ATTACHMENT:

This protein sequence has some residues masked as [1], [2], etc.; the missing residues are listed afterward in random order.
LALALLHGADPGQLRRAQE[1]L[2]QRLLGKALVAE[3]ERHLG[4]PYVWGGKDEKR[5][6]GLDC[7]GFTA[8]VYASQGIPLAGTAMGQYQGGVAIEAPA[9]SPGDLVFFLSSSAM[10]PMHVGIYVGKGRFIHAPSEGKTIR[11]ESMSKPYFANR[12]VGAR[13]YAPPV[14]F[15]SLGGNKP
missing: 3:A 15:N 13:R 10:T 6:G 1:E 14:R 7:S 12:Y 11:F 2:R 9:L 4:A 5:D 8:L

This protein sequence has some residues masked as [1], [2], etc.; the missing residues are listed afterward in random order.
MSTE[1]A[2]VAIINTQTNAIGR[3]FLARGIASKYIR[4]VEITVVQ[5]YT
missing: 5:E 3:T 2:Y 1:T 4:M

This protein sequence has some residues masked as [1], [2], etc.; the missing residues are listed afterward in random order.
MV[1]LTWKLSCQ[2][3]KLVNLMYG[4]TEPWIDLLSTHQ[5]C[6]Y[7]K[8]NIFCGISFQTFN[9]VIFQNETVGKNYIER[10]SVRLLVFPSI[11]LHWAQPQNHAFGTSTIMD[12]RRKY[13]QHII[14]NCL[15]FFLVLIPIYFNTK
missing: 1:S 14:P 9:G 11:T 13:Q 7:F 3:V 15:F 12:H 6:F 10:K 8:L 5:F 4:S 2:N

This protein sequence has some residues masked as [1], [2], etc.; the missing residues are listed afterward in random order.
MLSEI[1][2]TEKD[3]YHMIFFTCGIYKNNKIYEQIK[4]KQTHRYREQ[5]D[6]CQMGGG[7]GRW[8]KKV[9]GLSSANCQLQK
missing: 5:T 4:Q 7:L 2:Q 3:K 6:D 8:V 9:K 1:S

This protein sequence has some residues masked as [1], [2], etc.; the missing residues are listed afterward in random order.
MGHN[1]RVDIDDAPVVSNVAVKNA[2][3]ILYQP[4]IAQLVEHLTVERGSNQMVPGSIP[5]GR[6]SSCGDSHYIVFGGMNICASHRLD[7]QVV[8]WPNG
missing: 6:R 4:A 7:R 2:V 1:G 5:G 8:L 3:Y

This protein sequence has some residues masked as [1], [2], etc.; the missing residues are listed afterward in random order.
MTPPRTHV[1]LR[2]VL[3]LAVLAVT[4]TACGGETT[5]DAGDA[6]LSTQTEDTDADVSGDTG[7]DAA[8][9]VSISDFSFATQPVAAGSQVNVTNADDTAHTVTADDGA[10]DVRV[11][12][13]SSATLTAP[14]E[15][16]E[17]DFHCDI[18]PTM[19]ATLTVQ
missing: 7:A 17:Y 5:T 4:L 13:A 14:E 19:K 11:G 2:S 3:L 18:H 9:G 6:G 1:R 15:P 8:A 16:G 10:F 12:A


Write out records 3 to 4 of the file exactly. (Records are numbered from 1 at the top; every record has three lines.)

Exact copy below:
This protein sequence has some residues masked as [1], [2], etc.; the missing residues are listed afterward in random order.
MV[1]LTWKLSCQ[2][3]KLVNLMYG[4]TEPWIDLLSTHQ[5]C[6]Y[7]K[8]NIFCGISFQTFN[9]VIFQNETVGKNYIER[10]SVRLLVFPSI[11]LHWAQPQNHAFGTSTIMD[12]RRKY[13]QHII[14]NCL[15]FFLVLIPIYFNTK
missing: 1:S 14:P 9:G 11:T 13:Q 7:F 3:V 15:F 12:H 6:F 10:K 8:L 5:F 4:S 2:N

This protein sequence has some residues masked as [1], [2], etc.; the missing residues are listed afterward in random order.
MLSEI[1][2]TEKD[3]YHMIFFTCGIYKNNKIYEQIK[4]KQTHRYREQ[5]D[6]CQMGGG[7]GRW[8]KKV[9]GLSSANCQLQK
missing: 5:T 4:Q 7:L 2:Q 3:K 6:D 8:V 9:K 1:S